Scientist Emmanuel Hildern (Peter Cushing) returns from New Guinea with the massive skeleton of a proto-man who may have been the God of a primitive tribe. His daughter Penelope (Lorna Heilbron) has been staving off bankruptcy in his absence, and his half-brother James (Christopher Lee) has no intentions of bailing him out financially but would like to steal his new discovery. Meanwhile, Emmanuel discovers something even more disturbing about the giant skeleton - when it gets wet, living flesh begins to grow over its corroded bones. Perhaps it is a supernatural "God". Hildern distills a weakened serum from the skeleton's flesh and injects Penelope with it, convinced it is an inoculation against "Pure Evil." But Penelope has already discovered that her mother Marguerite (Jenny Runacre) did not die when she was a baby but was a "fallen woman" who had to be locked up for twenty years in James' asylum. Either influenced by the serum or traumatized by the news about her mother, Penelope becomes unbalanced, puts on a red dress and goes out into the night as if possessed by her mother's spirit.

The Creeping Flesh has some agreeably wild ideas but doesn't make a strong impression. I say that because I usually have a photographic memory for films of this kind and just a couple weeks after seeing it, the film is a fuzz again. The actual production is decent and the acting is fine, but both story and direction lack focus and commitment.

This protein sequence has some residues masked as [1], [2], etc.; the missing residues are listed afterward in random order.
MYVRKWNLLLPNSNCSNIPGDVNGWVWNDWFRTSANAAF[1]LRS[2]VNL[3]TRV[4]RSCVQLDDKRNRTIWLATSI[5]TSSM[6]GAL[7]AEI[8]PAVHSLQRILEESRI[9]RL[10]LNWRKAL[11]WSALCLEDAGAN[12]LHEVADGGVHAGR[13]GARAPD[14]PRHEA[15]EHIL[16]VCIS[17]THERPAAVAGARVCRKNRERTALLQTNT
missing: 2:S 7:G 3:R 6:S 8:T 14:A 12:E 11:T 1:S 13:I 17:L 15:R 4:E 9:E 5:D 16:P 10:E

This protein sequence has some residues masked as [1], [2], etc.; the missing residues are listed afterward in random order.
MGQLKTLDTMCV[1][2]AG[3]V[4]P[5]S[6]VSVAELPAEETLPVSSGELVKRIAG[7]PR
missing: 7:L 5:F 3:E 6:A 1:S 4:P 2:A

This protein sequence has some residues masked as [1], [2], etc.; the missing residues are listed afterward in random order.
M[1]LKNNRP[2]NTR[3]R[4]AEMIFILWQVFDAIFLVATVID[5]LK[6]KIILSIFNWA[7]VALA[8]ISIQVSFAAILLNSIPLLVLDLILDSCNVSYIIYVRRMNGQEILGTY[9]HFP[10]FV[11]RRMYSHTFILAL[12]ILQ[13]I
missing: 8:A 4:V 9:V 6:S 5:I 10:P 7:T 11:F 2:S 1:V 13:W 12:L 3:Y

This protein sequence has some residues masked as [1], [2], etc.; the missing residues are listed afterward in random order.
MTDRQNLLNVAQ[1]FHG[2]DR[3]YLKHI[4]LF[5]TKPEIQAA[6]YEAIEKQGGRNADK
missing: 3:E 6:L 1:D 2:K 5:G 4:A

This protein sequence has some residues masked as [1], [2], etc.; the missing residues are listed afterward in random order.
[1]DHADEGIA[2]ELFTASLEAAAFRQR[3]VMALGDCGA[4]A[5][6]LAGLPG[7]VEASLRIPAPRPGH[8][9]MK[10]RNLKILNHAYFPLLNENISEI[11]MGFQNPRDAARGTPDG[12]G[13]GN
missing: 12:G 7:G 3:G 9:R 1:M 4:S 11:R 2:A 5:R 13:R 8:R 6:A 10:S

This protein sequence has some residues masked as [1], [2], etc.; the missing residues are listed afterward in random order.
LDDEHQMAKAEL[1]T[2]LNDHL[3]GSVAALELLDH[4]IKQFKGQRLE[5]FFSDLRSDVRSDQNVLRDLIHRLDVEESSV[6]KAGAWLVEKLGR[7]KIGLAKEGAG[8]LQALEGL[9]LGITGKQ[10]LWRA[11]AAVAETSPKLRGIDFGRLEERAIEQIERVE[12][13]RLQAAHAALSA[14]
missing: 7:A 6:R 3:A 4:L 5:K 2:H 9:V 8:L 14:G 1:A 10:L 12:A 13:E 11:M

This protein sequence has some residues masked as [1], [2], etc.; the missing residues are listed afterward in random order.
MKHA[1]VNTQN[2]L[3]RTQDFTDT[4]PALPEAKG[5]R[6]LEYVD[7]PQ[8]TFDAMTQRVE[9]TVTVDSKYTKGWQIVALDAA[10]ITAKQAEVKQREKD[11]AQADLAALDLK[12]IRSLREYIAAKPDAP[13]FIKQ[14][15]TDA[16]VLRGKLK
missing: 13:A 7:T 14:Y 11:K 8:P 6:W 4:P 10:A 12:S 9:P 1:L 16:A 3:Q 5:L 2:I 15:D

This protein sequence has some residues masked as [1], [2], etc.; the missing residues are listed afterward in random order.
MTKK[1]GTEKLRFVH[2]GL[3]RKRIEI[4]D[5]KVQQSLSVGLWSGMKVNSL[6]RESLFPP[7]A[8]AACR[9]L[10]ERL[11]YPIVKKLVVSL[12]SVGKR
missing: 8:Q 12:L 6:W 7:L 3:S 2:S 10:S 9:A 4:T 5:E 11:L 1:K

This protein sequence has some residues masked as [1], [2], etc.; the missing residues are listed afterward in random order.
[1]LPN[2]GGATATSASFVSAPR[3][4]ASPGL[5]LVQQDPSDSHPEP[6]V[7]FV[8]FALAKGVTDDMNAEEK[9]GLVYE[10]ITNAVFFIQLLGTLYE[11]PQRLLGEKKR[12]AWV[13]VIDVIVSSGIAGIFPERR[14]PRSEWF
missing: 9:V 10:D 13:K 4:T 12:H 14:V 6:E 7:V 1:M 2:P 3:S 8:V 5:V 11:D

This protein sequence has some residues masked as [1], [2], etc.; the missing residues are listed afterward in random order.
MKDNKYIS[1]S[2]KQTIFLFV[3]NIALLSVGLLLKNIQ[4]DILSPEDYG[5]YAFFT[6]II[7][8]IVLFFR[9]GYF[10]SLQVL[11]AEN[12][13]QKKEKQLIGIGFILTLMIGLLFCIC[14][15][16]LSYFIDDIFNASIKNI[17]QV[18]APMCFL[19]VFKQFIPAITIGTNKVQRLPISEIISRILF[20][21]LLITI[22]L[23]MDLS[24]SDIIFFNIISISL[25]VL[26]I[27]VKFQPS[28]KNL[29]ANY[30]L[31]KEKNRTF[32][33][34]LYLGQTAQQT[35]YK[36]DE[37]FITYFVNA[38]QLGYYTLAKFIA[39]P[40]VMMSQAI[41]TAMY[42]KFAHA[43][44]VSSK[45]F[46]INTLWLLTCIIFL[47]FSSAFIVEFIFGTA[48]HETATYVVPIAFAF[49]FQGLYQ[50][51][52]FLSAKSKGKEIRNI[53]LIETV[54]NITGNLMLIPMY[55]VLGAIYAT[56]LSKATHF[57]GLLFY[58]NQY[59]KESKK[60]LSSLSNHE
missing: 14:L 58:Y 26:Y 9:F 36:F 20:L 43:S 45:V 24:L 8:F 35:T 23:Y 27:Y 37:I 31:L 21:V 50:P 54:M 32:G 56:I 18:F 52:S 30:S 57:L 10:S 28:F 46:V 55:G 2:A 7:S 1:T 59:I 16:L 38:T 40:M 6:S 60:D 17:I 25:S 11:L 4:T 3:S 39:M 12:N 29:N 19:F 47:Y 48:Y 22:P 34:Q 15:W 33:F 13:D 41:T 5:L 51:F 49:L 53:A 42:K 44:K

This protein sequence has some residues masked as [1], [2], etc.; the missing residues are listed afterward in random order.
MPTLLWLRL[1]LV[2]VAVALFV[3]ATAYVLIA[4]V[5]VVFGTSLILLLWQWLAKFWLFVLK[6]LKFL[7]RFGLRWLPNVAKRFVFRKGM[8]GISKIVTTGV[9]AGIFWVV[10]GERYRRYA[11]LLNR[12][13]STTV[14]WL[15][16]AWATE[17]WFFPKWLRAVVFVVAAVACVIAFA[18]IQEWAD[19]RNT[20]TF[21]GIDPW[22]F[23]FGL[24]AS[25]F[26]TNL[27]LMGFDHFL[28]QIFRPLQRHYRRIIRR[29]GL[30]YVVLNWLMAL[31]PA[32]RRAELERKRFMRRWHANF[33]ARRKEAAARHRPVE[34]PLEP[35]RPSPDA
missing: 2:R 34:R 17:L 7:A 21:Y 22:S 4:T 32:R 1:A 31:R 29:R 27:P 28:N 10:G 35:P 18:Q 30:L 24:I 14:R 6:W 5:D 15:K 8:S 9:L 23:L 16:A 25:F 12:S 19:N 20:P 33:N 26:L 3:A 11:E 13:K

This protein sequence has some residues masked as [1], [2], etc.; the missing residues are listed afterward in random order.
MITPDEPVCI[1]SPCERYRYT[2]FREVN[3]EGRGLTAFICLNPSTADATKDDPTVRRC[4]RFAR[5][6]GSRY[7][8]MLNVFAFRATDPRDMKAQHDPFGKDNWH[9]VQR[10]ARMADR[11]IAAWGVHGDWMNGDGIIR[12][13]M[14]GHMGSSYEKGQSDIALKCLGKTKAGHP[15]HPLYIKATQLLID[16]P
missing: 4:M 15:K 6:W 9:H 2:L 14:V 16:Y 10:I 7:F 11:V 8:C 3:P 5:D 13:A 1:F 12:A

The plot reminds us of the equally unmemorable The Oblong Box. A professor brings a primitive relic back to England and unwittingly unleashes its curse on the colonial nation. That main story is fairly compelling, especially when we're presented with an eight-foot monster skeleton that, when it gets wet, grows tissue on its bones. More exposition lets us know that this might be the living diety of the New Guinea tribesmen, and that Cushing's professor may be resurrecting something akin to one of H.P. Lovecraft's "old ones," the forgotten gods of darkness and horror.